Four CCBHCs — clinics focused on mental health and substance use treatment for low-income patients — each receive grants of approx. $1M
WASHINGTON, D.C. – Four communities in Washington state will be served by expanded Certified Community Behavioral Health Clinics (CCBHCs) thanks to federal funding announced today by U.S. Senator Maria Cantwell (D-WA). Sen. Cantwell helped create the CCBHC program and worked to secure $8.6 billion in funding for CCBHCs over the next 10 years through 2022’s Bipartisan Safer Communities Act.
Four U.S. Department of Health and Human Services Mental Health & Substance Abuse Service Grants of approximately $1 million each have been awarded to fund certifications and expansions of CCBHCs in Auburn, Longview, Yakima, and Seattle’s Capitol Hill neighborhood.
The four grants announced today are going to these organizations:
Sound Mental Health, Auburn ($940,298) & Capitol Hill ($940,298)
These grants will fund planning, development, and expansion to make Sound’s Auburn and Capitol Hill clinics certified as CCBHCs. The projects will fund improved behavioral treatment for the BIPOC, LGBTQ+, and veterans populations in King County. This will include support for opiate addiction recovery, including medication assisted treatment.
“Certified Community Behavioral Health Clinics provide essential tools to help patients avoid emergency room visits and get on a path to recovery,” said Sen. Cantwell. “More low-cost services like medication-assisted treatment and outpatient care options will now be available at Sound’s Seattle and Auburn locations thanks to these new CCBHC certifications.”
In June, Sen. Cantwell held a press conference at Sound Capitol Hill, one of the CCBHCs receiving the funding announced today. During the visit, she called on more facilities statewide to apply for funding.
Columbia Wellness, Longview ($999,470)
The grant will fund improvement and advancement at this existing CCBHC.
“For years, Columbia Wellness in Longview has provided residents with low-cost, effective treatment plans for folks battling opioid addiction and living with mental health disorders,” said Sen. Cantwell. “These investments in Certified Community Behavioral Health Clinics across our state will help increase capacity and expand services, ensuring more Washingtonians can access the care they need.”
Comprehensive Healthcare, Yakima ($1,000,000)
This existing CCBHC will use the grant to create an integrated physical health clinic onsite to work with clients who have no primary care, make it possible for people suffering from opioid use disorder to start medication assisted treatment more quickly, and expand outreach at homeless sites to provide primary care.
“The State of Washington’s fentanyl crisis hit Yakima hard,” said Sen. Cantwell. “This investment in Yakima’s Certified Community Behavioral Health Clinic will get folks struggling with addiction into medication assisted treatment faster, create an onsite health clinic, and give providers the resources they need to better treat unhoused patients.”
CCBHCs fill a gap in the health care system by ensuring access to coordinated comprehensive behavioral health care. CCBHCs treat anyone – regardless of their ability to pay – and focus on Medicaid patients. In Washington state, 17 individual local health centers are active CCBHCs.
Sen. Cantwell was a key Congressional champion of the Excellence in Mental Health and Addiction Treatment Act, which passed as part of the Protecting Access to Medicare Act and created the CCBHC initiative in 2014. The initiative allows qualified and eligible clinics to attain a CCBHC designation in return for enhanced Medicaid payments. Under the program, both states and individual local health centers or organizations may apply for grants.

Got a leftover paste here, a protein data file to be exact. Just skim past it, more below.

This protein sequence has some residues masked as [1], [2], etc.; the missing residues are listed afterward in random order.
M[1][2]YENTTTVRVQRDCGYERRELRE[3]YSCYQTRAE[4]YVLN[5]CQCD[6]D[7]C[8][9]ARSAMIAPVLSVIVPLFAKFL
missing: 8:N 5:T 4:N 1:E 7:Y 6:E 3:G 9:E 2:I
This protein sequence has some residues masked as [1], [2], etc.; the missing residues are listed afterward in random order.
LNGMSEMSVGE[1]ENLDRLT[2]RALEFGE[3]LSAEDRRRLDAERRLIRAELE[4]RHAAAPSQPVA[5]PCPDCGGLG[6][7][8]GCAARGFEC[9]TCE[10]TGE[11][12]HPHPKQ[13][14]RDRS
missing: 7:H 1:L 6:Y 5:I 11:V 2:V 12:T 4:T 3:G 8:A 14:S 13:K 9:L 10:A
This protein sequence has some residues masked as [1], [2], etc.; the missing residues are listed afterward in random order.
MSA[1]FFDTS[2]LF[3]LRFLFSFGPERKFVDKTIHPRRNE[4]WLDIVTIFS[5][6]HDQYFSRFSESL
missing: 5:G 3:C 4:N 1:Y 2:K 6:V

As of October 2022, more than 500 CCBHCs served 2.1 million patients nationwide. Since Congress created the grant program for CCBHCs, Sen. Cantwell has worked with her colleagues to ensure clinics in Washington state are eligible for funding and has worked with clinics throughout the state to help them procure funding through the program.
According to updated figures released by the CDC last week, 106,275 people in the United States died of drug overdoses and drug poisonings in the 12-month period ending in April 2023 – a figure that the CDC projects will increase with additional reporting – and a staggering 67% of overdose deaths in 2022 involved synthetic opioids like fentanyl. Overdose deaths in Washington increased by 31.3% during that time, the highest increase of any state. In June, researchers at the University of Washington reported that in 2022, fentanyl was involved in 90% of opioid overdoses in Washington state and 65% of all overdose deaths.
Sen. Cantwell has been conducting a listening tour across Washington state to hear from people on the front lines of the fentanyl crisis. She has made nine stops on the tour so far. In May, Sen. Cantwell hosted a fentanyl crisis roundtable discussion in Pierce County followed by a second roundtable discussion in Snohomish County in June; in July, she convened a roundtable in the Tri-Cities, a roundtable in downtown Seattle and a roundtable in Spokane. Last month, Sen. Cantwell hosted roundtables in Vancouver, WA, Port Angeles, Walla Walla, and Yakima.
In addition, in August, Sen. Cantwell attended and spoke at the National Tribal Opioid Summit, a gathering of approximately 900 tribal leaders, health care workers, and first responders from across the country. The summit was organized by the Northwest Portland Area Indian Health Board and the National Indian Health Board and hosted by the Tulalip Tribes and followed a first-ever statewide summit hosted by the Lummi Nation. At the national summit, Sen. Cantwell heard powerful stories from Tribal community members with lived experience and discussed the scope and impact of the fentanyl crisis, as well as the pressing need for greater federal assistance for Tribes.